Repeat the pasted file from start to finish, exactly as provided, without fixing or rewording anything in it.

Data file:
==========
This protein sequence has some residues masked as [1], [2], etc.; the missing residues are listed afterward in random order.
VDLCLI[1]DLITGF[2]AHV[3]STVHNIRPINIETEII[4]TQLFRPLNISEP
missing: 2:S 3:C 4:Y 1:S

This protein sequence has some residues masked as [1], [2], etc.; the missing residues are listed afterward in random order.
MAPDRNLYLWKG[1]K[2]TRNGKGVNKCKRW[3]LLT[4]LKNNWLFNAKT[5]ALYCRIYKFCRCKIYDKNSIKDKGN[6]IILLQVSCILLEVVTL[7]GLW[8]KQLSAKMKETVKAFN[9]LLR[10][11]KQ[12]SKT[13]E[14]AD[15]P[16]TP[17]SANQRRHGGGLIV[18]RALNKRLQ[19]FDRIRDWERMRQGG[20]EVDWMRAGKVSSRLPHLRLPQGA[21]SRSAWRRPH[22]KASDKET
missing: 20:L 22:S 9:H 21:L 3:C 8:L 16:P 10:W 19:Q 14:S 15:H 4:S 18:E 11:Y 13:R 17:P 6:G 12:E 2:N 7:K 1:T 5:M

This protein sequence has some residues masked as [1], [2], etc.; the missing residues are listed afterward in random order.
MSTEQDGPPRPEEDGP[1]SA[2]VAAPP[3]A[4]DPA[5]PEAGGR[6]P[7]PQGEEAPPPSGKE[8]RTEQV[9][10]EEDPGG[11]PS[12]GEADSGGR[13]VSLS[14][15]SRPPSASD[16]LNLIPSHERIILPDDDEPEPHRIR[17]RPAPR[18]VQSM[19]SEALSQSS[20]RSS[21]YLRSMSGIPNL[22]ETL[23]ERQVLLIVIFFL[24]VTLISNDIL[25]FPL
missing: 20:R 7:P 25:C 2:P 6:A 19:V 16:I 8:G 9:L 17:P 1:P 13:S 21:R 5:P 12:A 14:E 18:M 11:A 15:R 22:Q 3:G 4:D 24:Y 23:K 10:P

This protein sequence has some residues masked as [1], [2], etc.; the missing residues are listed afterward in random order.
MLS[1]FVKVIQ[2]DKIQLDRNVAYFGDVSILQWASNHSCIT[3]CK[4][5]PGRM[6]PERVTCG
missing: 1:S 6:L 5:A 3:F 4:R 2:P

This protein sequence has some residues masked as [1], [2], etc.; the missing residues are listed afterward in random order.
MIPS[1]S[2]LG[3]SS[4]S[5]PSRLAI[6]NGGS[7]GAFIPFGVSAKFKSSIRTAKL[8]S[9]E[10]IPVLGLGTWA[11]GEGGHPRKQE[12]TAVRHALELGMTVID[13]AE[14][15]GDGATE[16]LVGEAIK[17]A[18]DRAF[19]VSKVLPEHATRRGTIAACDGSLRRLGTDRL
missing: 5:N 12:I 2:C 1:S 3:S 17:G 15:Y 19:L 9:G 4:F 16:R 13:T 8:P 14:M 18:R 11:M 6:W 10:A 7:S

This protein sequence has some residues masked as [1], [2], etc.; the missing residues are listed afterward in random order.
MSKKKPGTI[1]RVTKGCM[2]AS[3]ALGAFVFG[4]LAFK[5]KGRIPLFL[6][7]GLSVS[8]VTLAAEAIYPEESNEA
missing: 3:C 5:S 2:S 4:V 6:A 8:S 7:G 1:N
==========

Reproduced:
This protein sequence has some residues masked as [1], [2], etc.; the missing residues are listed afterward in random order.
VDLCLI[1]DLITGF[2]AHV[3]STVHNIRPINIETEII[4]TQLFRPLNISEP
missing: 2:S 3:C 4:Y 1:S

This protein sequence has some residues masked as [1], [2], etc.; the missing residues are listed afterward in random order.
MAPDRNLYLWKG[1]K[2]TRNGKGVNKCKRW[3]LLT[4]LKNNWLFNAKT[5]ALYCRIYKFCRCKIYDKNSIKDKGN[6]IILLQVSCILLEVVTL[7]GLW[8]KQLSAKMKETVKAFN[9]LLR[10][11]KQ[12]SKT[13]E[14]AD[15]P[16]TP[17]SANQRRHGGGLIV[18]RALNKRLQ[19]FDRIRDWERMRQGG[20]EVDWMRAGKVSSRLPHLRLPQGA[21]SRSAWRRPH[22]KASDKET
missing: 20:L 22:S 9:H 21:L 3:C 8:L 16:P 10:W 19:Q 14:S 15:H 4:S 18:E 11:Y 13:R 17:P 6:G 12:E 2:N 7:K 1:T 5:M

This protein sequence has some residues masked as [1], [2], etc.; the missing residues are listed afterward in random order.
MSTEQDGPPRPEEDGP[1]SA[2]VAAPP[3]A[4]DPA[5]PEAGGR[6]P[7]PQGEEAPPPSGKE[8]RTEQV[9][10]EEDPGG[11]PS[12]GEADSGGR[13]VSLS[14][15]SRPPSASD[16]LNLIPSHERIILPDDDEPEPHRIR[17]RPAPR[18]VQSM[19]SEALSQSS[20]RSS[21]YLRSMSGIPNL[22]ETL[23]ERQVLLIVIFFL[24]VTLISNDIL[25]FPL
missing: 20:R 7:P 25:C 2:P 6:A 19:V 16:I 8:G 9:L 17:P 1:P 13:S 21:R 5:P 12:A 14:E 18:M 11:A 15:R 22:Q 3:G 4:D 24:Y 23:K 10:P

This protein sequence has some residues masked as [1], [2], etc.; the missing residues are listed afterward in random order.
MLS[1]FVKVIQ[2]DKIQLDRNVAYFGDVSILQWASNHSCIT[3]CK[4][5]PGRM[6]PERVTCG
missing: 1:S 6:L 5:A 3:F 4:R 2:P

This protein sequence has some residues masked as [1], [2], etc.; the missing residues are listed afterward in random order.
MIPS[1]S[2]LG[3]SS[4]S[5]PSRLAI[6]NGGS[7]GAFIPFGVSAKFKSSIRTAKL[8]S[9]E[10]IPVLGLGTWA[11]GEGGHPRKQE[12]TAVRHALELGMTVID[13]AE[14][15]GDGATE[16]LVGEAIK[17]A[18]DRAF[19]VSKVLPEHATRRGTIAACDGSLRRLGTDRL
missing: 5:N 12:I 2:C 1:S 3:S 17:G 15:Y 19:L 9:G 4:F 16:R 13:T 8:P 14:M 18:R 11:M 6:W 10:A 7:S

This protein sequence has some residues masked as [1], [2], etc.; the missing residues are listed afterward in random order.
MSKKKPGTI[1]RVTKGCM[2]AS[3]ALGAFVFG[4]LAFK[5]KGRIPLFL[6][7]GLSVS[8]VTLAAEAIYPEESNEA
missing: 3:C 5:S 2:S 4:V 6:A 8:S 7:G 1:N